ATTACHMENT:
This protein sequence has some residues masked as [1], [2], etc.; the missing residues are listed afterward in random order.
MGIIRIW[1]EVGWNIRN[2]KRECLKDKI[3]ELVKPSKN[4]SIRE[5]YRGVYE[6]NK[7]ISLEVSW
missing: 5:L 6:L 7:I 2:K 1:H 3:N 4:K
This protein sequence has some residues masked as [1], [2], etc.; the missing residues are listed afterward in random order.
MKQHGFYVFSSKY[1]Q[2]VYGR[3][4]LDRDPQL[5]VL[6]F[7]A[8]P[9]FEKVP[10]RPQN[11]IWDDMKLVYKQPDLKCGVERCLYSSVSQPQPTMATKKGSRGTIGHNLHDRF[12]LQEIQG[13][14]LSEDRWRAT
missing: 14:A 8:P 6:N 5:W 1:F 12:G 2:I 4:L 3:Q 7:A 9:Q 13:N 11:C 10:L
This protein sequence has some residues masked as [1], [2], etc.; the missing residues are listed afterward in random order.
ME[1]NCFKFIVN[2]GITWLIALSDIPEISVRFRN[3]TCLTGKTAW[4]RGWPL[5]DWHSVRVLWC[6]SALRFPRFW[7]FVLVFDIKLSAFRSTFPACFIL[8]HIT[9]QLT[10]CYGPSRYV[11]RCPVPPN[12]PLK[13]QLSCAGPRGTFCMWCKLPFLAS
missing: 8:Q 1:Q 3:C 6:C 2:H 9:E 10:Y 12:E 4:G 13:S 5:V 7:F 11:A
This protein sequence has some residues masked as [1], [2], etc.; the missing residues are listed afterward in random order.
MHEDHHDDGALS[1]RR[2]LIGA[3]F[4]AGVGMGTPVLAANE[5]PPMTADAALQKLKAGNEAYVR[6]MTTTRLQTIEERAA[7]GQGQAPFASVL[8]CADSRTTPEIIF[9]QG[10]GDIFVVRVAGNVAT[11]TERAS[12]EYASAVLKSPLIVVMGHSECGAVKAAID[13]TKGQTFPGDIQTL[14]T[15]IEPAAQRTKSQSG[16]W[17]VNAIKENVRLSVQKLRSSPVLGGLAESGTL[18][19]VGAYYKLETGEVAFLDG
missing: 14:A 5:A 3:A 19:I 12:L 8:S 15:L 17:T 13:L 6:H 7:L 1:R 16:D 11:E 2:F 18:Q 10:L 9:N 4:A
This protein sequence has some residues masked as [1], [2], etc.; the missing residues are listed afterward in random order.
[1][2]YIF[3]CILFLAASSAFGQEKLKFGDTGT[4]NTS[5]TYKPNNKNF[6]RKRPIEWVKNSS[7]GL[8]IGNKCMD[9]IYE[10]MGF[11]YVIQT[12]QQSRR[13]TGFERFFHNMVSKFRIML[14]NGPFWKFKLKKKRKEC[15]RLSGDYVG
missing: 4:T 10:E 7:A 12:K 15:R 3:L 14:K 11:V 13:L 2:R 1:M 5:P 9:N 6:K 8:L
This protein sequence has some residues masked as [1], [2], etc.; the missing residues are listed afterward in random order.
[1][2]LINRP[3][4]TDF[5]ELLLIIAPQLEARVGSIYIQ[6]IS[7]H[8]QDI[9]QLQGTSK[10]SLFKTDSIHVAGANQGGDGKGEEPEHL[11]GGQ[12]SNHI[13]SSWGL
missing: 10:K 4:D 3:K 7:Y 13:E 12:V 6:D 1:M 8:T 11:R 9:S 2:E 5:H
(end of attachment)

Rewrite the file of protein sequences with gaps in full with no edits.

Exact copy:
This protein sequence has some residues masked as [1], [2], etc.; the missing residues are listed afterward in random order.
MGIIRIW[1]EVGWNIRN[2]KRECLKDKI[3]ELVKPSKN[4]SIRE[5]YRGVYE[6]NK[7]ISLEVSW
missing: 5:L 6:L 7:I 2:K 1:H 3:N 4:K
This protein sequence has some residues masked as [1], [2], etc.; the missing residues are listed afterward in random order.
MKQHGFYVFSSKY[1]Q[2]VYGR[3][4]LDRDPQL[5]VL[6]F[7]A[8]P[9]FEKVP[10]RPQN[11]IWDDMKLVYKQPDLKCGVERCLYSSVSQPQPTMATKKGSRGTIGHNLHDRF[12]LQEIQG[13][14]LSEDRWRAT
missing: 14:A 8:P 6:N 5:W 1:F 12:G 2:I 4:L 3:Q 7:A 9:Q 13:N 11:C 10:L
This protein sequence has some residues masked as [1], [2], etc.; the missing residues are listed afterward in random order.
ME[1]NCFKFIVN[2]GITWLIALSDIPEISVRFRN[3]TCLTGKTAW[4]RGWPL[5]DWHSVRVLWC[6]SALRFPRFW[7]FVLVFDIKLSAFRSTFPACFIL[8]HIT[9]QLT[10]CYGPSRYV[11]RCPVPPN[12]PLK[13]QLSCAGPRGTFCMWCKLPFLAS
missing: 8:Q 1:Q 3:C 6:C 2:H 9:E 10:Y 12:E 4:G 13:S 5:V 7:F 11:A
This protein sequence has some residues masked as [1], [2], etc.; the missing residues are listed afterward in random order.
MHEDHHDDGALS[1]RR[2]LIGA[3]F[4]AGVGMGTPVLAANE[5]PPMTADAALQKLKAGNEAYVR[6]MTTTRLQTIEERAA[7]GQGQAPFASVL[8]CADSRTTPEIIF[9]QG[10]GDIFVVRVAGNVAT[11]TERAS[12]EYASAVLKSPLIVVMGHSECGAVKAAID[13]TKGQTFPGDIQTL[14]T[15]IEPAAQRTKSQSG[16]W[17]VNAIKENVRLSVQKLRSSPVLGGLAESGTL[18][19]VGAYYKLETGEVAFLDG
missing: 14:A 5:A 3:A 19:I 12:L 8:S 15:L 17:T 13:L 6:H 7:L 1:R 16:D 11:E 2:F 18:Q 10:L 9:N 4:A
This protein sequence has some residues masked as [1], [2], etc.; the missing residues are listed afterward in random order.
[1][2]YIF[3]CILFLAASSAFGQEKLKFGDTGT[4]NTS[5]TYKPNNKNF[6]RKRPIEWVKNSS[7]GL[8]IGNKCMD[9]IYE[10]MGF[11]YVIQT[12]QQSRR[13]TGFERFFHNMVSKFRIML[14]NGPFWKFKLKKKRKEC[15]RLSGDYVG
missing: 4:T 10:E 7:A 12:K 15:R 3:L 14:K 11:V 13:L 2:R 1:M 5:P 9:N 6:K 8:L
This protein sequence has some residues masked as [1], [2], etc.; the missing residues are listed afterward in random order.
[1][2]LINRP[3][4]TDF[5]ELLLIIAPQLEARVGSIYIQ[6]IS[7]H[8]QDI[9]QLQGTSK[10]SLFKTDSIHVAGANQGGDGKGEEPEHL[11]GGQ[12]SNHI[13]SSWGL
missing: 10:K 4:D 3:K 7:Y 13:E 12:V 6:D 1:M 8:T 11:R 9:S 2:E 5:H